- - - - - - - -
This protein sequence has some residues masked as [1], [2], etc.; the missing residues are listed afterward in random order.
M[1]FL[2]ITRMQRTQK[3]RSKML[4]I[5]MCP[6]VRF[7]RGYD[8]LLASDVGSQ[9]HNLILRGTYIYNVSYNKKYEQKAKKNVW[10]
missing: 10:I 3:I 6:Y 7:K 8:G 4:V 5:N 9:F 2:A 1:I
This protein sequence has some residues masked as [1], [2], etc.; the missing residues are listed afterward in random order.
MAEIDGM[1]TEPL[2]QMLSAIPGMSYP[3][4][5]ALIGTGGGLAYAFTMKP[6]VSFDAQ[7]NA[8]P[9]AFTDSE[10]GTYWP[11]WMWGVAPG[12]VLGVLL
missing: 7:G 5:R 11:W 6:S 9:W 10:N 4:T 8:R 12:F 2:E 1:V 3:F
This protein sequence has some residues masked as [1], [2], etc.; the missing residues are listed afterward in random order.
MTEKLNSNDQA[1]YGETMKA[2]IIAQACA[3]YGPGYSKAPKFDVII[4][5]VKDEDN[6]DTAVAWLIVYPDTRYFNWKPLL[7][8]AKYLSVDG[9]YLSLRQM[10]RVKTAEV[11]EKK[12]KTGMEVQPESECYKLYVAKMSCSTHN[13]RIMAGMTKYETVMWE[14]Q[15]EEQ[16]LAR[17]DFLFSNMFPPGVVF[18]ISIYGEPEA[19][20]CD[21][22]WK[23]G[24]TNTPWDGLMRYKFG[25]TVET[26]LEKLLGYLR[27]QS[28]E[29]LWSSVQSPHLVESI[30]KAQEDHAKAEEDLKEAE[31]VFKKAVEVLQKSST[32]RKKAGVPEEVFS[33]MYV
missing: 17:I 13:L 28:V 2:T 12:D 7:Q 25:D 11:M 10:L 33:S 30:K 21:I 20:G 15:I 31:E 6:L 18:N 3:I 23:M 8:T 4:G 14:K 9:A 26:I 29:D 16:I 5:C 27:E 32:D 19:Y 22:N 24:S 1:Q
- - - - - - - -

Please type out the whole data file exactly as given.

This protein sequence has some residues masked as [1], [2], etc.; the missing residues are listed afterward in random order.
M[1]FL[2]ITRMQRTQK[3]RSKML[4]I[5]MCP[6]VRF[7]RGYD[8]LLASDVGSQ[9]HNLILRGTYIYNVSYNKKYEQKAKKNVW[10]
missing: 10:I 3:I 6:Y 7:K 8:G 4:V 5:N 9:F 2:A 1:I
This protein sequence has some residues masked as [1], [2], etc.; the missing residues are listed afterward in random order.
MAEIDGM[1]TEPL[2]QMLSAIPGMSYP[3][4][5]ALIGTGGGLAYAFTMKP[6]VSFDAQ[7]NA[8]P[9]AFTDSE[10]GTYWP[11]WMWGVAPG[12]VLGVLL
missing: 7:G 5:R 11:W 6:S 9:W 10:N 4:T 8:R 12:F 2:E 1:V 3:F
This protein sequence has some residues masked as [1], [2], etc.; the missing residues are listed afterward in random order.
MTEKLNSNDQA[1]YGETMKA[2]IIAQACA[3]YGPGYSKAPKFDVII[4][5]VKDEDN[6]DTAVAWLIVYPDTRYFNWKPLL[7][8]AKYLSVDG[9]YLSLRQM[10]RVKTAEV[11]EKK[12]KTGMEVQPESECYKLYVAKMSCSTHN[13]RIMAGMTKYETVMWE[14]Q[15]EEQ[16]LAR[17]DFLFSNMFPPGVVF[18]ISIYGEPEA[19][20]CD[21][22]WK[23]G[24]TNTPWDGLMRYKFG[25]TVET[26]LEKLLGYLR[27]QS[28]E[29]LWSSVQSPHLVESI[30]KAQEDHAKAEEDLKEAE[31]VFKKAVEVLQKSST[32]RKKAGVPEEVFS[33]MYV
missing: 17:I 13:L 28:V 2:T 12:D 7:Q 25:D 11:M 10:L 33:S 30:K 21:I 20:G 15:I 31:E 6:L 18:N 3:I 23:M 8:T 4:G 14:K 9:A 26:I 29:D 16:I 5:C 27:E 32:D 19:Y 22:N 24:S 1:Q